NEW YORK (Legal Newsline) - An American Express cardholder has filed a class action complaint after she claims the company charged customers late fees on credit card payments due to holidays.
Marcy Zevon claims American Express Bank unlawfully treated certain payments from its credit card customers as late, which violated the Truth in Lending Act, according to a complaint filed Sept. 3 in the U.S. District Court for the Southern District of New York.
American Express and its affiliates failed to properly treat certain payments as timely, as mandated by the statutory provisions of TILA and by the corresponding federal regulations governing payments, according to the suit.
"More specifically, the bank failed to treat as timely those payments that were due on a date falling on a weekend day or a holiday that it did not receive mailed payments, but which the bank did receive by mail on the next day that it was receiving payments," the complaint states.
Zevon claims TILA's purpose is to assure meaningful disclosure of credit terms in order to allow consumers to compare more readily the various credit terms available, enable consumers to avoid the uninformed use of credit and protect consumers against inaccurate and unfair billing practices.
Under the private enforcement provisions of TILA, the plaintiff and the proposed class seek the recovery of statutory damages of up to $1 million and actual damages, included but not limited to restitution of late fees, according to the suit.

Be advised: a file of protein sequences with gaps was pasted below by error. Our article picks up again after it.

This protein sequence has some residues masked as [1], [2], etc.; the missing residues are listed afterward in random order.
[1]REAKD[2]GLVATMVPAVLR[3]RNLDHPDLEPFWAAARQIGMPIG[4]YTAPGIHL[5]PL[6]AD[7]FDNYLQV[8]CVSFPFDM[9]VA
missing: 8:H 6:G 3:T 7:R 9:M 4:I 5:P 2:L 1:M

"Zevon is the holder of a card account issued by the bank generally intended for the purchase of goods or services or the procurement of cash advances," the complaint states. "Upon information and belief, Zevon received on or about August 8, 2013 a periodic billing statement from the Bank that informed her that a minimum payment on the account was due on September 2, 2013, a federal holiday."
Zevon claims she mailed a payment conforming with the bank's payment instructions on or about Aug. 30, 2013.
The bank furnished Zevon with a periodic billing statement on or about Sept. 7,2013, and the bank credited Zevon's payment as received on Sept. 3, 2013, according to the suit.
"The September 2013 statement indicated that Zevon had been charged a late fee," the complaint states. "Upon information and belief, the bank did not accept or receive mailed payments on September 2,2013."
Zevon claims all class members in the lawsuit mailed payments in advance of a due date falling on a date which the bank did not accept or receive mailed payments, which the bank credited as arriving on the next business day it was accepting payments, and which the bank treated as late.
The proposed class consists of all consumers holding a credit account with the bank who, since Aug. 22, 2009, sent or caused to send to the bank by mail a payment that was due on a weekend day, holiday or other date on which the bank did not accept or receive mailed payments, was recorded as received on the first day following such a due date that the bank did accept mailed payments, was treated as a late payment by the bank and would have satisfied the minimum payment due requirement, had it been received and credited on or by the due date, according to the suit.
"Specifically excluded from this class are the bank, any entity in which the bank has a controlling interest and the officers, directors, affiliates, legal representatives, heirs, successors, subsidiaries or assigns of any such individual or entity," the complaint states.
Zevon claims American Express violated TILA and breached its contract with the class members.
Zevon is seeking class certification and statutory damages. She is represented by Brian L. Bromberg and Jonathan R. Miller of Bromberg Law Office PC; and Harley J. Schnall of the Law Office of Harley J. Schnall.
The case is assigned to District Judge Gregory J. Woods.
U.S. District Court for the Southern District of New York case number: 1:14-cv-07112
From Legal Newsline: Kyla Asbury can be reached at email@example.com.